However, as he explained to me, getting these four kids into Ivy League schools was first priority. It was a burden no doubt impressed hard upon him by his mother (coincidentally, the daughter of my diva soprano mother’s voice coach) and our shared paternal grandmother–experts in shaming behavior–all of them.
So, my cousin and his family left New Zealand, traipsed about the world on his new employer’s dime, and then eventually left for an even better paying job in New England. Eventually wife Lucy took a job outside the home after raising these four beautiful, intelligent, unabashedly Christian children. She’s a real dynamo and I happen to like her more than any of my own female blood relatives even if I am not so foolish as to discuss religion with her.
Number one son is now at Stanford and number one daughter and father were recently visiting my sister in New Jersey while daughter was college shopping (Princeton and U of Penn being first choices).
Here’s how my mother recounted the visit:
Last Wednesday we went down to your sister’s to visit with Peter and Isabelle who were doing the college rounds. She will graduate from prep school next spring. You probably know that Kyle is at Stanford, having not been admitted to the U of Pennsylvania, alas. Also alas, Peter is unemployed again. Isabelle teased him about how he was supposedly doing the work around the house that Lucy is too busy supporting the family to have time for. He nearly blushed.
If my cousin Peter were to ask my opinion (unlikely), I would tell him he should forbid his daughter from watching television which reinforces the very public humiliation techniques that supposedly our “educated” family is too lofty to adopt in exchange for having her prep school and university education wholly paid for.
The insensitivity of my mother astounds me. Here I had been laboring under the misapprehension that it was she who was the victim in her marriage. However, the smugness in her tone tells me that she gets a perverse satisfaction in my father’s career of failure which has morphed in his Golden Years to indentured servitude to my mother. Could this have been what she wanted all along? Could her career of hysteria actually contributed to my father’s career paralysis? I realize it makes no sense at all for a child abuse victim to identify with her perpetrator (and I don’t) but it seems to me that my mother chose him for a reason.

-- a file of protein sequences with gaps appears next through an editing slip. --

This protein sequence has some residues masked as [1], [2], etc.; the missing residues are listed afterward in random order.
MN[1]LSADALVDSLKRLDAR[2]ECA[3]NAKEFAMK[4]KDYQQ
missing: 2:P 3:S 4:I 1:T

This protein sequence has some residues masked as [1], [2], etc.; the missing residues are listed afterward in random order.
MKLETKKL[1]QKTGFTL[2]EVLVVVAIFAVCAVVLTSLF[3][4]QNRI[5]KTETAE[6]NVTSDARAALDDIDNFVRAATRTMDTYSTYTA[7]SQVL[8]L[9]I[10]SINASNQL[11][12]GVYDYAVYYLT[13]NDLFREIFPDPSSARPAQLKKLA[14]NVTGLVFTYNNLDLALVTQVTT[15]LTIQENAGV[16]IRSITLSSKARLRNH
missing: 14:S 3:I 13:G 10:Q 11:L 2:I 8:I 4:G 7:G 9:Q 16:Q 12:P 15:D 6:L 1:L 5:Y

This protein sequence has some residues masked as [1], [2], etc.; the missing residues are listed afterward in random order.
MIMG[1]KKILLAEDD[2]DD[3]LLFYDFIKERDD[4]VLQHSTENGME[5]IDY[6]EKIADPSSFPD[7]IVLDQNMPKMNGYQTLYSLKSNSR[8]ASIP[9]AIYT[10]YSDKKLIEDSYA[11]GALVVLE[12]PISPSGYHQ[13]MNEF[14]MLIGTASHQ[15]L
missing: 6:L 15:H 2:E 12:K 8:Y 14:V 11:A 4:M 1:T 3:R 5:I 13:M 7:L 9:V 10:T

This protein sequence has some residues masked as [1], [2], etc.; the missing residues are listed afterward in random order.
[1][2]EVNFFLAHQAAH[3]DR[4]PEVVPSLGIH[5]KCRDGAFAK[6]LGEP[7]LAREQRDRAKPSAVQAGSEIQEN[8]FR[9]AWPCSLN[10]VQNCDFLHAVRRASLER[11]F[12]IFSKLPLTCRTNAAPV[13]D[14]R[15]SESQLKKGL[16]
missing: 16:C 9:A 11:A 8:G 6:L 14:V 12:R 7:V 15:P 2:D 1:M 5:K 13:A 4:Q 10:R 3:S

I apparently chose my own monster for a reason–to finally redeem myself from “black sheep” to role model, with my hard-won career being absolutely secondary to that enterprise. All that mattered was who was my husband. That much is clear. However, I cannot dodge the emotional underpinning of my own wanting to belong to a man who loved me. No amount of careerism, independence, or “consciousness-raising” erased that. All it did was distort my own ability to act in my own best interests in choosing love over appearances.
Meanwhile, I want to warn Peter, not to leave the lovely young Isabelle alone with my father such as would naturally occur around holidays and such if Isabelle were going to school in the vicinity of my family. However, what will probably happen is that the too lovely Isabelle will marry either an emasculated wimp or a predator after first establishing a brilliant career–a marriage which will dissolve the moment she gets her first miscarriage or facial wrinkle. I find myself not caring about her and caring less about my mother’s feelings than apparently she does.
It seems to me that the character of each generation degrades a bit. I don’t regret myself not having children. Perhaps it would be best for our overly class-conscious shaming-factory to die off, eventually.
Meanwhile, I wonder how life would be if my father hadn’t been so shamed by his mother. I wonder, given her nearly perfect parents, how Isabelle turned out to have such a rude and ungrateful streak. I wonder what would have happened if I hadn’t married the evil surgeon, hadn’t concentrated on my career, but rather had married the first truck driver to offer me his jacket when he picked me up hitchhiking to California.